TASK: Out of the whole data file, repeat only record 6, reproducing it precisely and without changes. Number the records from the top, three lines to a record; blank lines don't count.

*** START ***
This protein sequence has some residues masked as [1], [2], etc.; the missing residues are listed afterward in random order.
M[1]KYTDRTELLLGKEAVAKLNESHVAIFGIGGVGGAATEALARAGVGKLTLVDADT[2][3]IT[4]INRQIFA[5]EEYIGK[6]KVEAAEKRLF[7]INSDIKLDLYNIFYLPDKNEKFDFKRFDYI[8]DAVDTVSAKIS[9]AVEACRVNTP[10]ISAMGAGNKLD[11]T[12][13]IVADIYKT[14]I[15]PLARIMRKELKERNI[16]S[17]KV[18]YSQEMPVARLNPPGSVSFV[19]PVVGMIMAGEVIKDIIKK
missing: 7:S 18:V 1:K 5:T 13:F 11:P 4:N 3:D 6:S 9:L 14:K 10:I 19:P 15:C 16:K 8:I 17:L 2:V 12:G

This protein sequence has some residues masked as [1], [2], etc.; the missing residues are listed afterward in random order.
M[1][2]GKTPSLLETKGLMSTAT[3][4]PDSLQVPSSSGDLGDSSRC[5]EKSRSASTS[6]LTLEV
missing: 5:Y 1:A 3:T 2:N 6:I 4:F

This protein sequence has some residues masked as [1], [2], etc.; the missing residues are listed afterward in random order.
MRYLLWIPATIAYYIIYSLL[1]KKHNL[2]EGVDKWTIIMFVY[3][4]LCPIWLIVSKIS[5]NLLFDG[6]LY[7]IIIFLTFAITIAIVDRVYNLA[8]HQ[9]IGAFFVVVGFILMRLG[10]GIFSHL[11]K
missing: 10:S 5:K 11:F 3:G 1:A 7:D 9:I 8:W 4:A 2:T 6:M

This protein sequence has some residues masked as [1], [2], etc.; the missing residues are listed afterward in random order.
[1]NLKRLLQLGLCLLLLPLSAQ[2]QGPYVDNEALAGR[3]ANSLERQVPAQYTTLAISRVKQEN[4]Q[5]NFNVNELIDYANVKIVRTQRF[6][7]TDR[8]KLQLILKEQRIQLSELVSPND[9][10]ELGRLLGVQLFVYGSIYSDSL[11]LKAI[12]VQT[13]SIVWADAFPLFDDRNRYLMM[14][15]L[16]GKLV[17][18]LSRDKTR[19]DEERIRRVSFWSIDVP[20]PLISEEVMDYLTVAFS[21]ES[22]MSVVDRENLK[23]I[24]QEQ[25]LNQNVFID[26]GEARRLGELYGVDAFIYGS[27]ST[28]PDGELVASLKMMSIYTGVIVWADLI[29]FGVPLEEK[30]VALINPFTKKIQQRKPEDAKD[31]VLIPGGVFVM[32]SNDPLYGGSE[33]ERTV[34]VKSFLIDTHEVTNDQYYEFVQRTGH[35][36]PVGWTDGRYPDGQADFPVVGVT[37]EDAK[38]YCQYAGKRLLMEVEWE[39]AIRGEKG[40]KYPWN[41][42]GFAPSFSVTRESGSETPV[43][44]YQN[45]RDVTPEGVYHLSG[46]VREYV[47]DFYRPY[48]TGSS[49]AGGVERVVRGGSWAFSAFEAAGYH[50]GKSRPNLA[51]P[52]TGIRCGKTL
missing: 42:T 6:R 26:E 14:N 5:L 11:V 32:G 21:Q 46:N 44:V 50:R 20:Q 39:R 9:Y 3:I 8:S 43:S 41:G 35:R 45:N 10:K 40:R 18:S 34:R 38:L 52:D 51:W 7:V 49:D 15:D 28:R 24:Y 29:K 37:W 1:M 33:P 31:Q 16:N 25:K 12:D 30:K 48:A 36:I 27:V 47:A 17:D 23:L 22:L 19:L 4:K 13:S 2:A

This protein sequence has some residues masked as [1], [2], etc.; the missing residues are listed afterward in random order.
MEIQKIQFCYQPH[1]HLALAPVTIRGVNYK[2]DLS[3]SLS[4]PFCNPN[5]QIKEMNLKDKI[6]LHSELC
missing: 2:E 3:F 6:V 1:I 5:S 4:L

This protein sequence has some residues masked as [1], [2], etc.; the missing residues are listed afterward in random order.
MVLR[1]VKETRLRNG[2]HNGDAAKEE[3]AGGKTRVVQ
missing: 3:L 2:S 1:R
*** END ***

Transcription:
This protein sequence has some residues masked as [1], [2], etc.; the missing residues are listed afterward in random order.
MVLR[1]VKETRLRNG[2]HNGDAAKEE[3]AGGKTRVVQ
missing: 3:L 2:S 1:R